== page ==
Hospitals need to start preparing to share and use unstructured patient data as the next phase of information-blocking regulations from HHS’ Office of the National Coordinator for Health Information Technology go into effect next year, the Biden administration’s top health information-technology official said at an event Monday.
The first phase of requirements from a landmark data-sharing rule from ONC went into effect April 5, under which healthcare providers, health information exchanges and certain software developers must share patient data with one another and with patients as requested, unless they meet an exception outlined in the rule.
For now, organizations are only required to exchange data included in ONC’s U.S. Core Data for Interoperability—a standardized, but limited, set of data elements. But starting in October 2022, that requirement will encompass all of a patient’s electronic health data, including data that isn’t standardized.
“How are we going to start to leverage the unstructured data in all the various ways, shapes, forms, formats?” said ONC chief Micky Tripathi at an event hosted by Health Level Seven, the standards organization best known for creating Fast Healthcare Interoperability Resources, on Monday. “I don’t think that 18 months is too far ahead to be thinking about that, given how complex that is.”
Fast Healthcare Interoperability Resources, better known as FHIR, is a popular data-sharing standard used in healthcare. Under ONC’s rule, health IT software developers must make APIs that meet specific FHIR standards available to customers by December 2022 to earn approval from ONC’s health IT certification program.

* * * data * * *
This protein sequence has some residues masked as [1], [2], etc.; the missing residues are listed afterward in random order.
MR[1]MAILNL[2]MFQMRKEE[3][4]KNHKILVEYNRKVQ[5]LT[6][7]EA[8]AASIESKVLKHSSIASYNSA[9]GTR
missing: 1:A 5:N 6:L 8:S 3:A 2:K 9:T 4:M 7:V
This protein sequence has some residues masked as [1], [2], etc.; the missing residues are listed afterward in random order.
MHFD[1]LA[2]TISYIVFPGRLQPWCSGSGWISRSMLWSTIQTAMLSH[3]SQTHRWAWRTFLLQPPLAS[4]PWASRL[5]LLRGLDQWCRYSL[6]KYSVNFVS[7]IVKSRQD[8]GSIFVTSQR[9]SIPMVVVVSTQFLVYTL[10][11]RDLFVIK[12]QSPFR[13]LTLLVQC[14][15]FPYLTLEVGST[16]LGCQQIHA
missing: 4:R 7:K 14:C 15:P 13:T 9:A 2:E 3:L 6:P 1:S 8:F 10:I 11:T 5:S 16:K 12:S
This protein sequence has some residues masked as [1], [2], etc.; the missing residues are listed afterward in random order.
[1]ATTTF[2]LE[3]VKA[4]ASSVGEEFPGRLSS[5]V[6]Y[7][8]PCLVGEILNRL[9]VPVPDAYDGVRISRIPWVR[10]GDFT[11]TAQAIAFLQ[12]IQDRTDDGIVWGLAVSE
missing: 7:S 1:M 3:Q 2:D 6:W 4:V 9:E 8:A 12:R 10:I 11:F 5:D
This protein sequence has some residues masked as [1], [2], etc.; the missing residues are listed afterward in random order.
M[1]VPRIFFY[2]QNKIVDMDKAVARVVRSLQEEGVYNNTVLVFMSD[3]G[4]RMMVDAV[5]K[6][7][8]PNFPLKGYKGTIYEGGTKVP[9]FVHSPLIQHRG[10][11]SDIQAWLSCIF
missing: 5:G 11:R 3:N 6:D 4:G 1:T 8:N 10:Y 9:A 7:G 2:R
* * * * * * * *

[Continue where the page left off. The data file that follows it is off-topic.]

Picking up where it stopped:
As the industry works to figure out how to best use this data, Tripathi urged provider organizations and software companies to consider applications that improve processes for healthcare organizations, as well as for patients. That could include tools that make clinician workflows more efficient or that streamline how payers share data with providers.
Those B2B—or “business-to-business”—uses for health data may be where there’s a greater need, according to Tripathi. While much of the focus on the information-blocking regulations to date has been on ensuring patients’ right to access their own data, Tripathi called on healthcare organizations to “double-down” on developing B2B data uses, as well as B2C—or “business-to-consumer”—patient uses.
“We know (B2B) is value-enhancing,” Tripathi said. “That doesn’t mean for a second that we should back off from (B2C), because it’s our obligation, as an industry, to make all of that information available to patients,” he stressed. “I just want to strike that note of balance.”
Sharing data more freely, particularly through standard APIs, could inform value-based care, make it possible to more easily exchange patient data between healthcare providers and payers, automate administrative work that’s often completed by physicians manually, and add transparency to processes like prior authorization and payment, according to Tripathi.
The ONC’s rule is a companion to an interoperability rule CMS finalized at the same time in March 2020. CMS is set to begin enforcing requirements that payers implement APIs for patient access and provider directories as part of the rule in July, following a period of enforcement description due to the COVID-19 pandemic.
That July deadline is “firm,” said Alexandra Mugge, deputy chief health informatics officer at CMS, at HL7’s event. She also highlighted a separate regulation that would require payers to build APIs that support data exchange and streamline prior authorization, which was released during the Trump administration and is currently on hold as it’s reviewed by the Biden administration.
“FHIR allows all of us to move data as resources in a way that can truly modernize healthcare,” she said. “It helps us achieve the kind of data exchange that consumers are used to in almost every other industry.”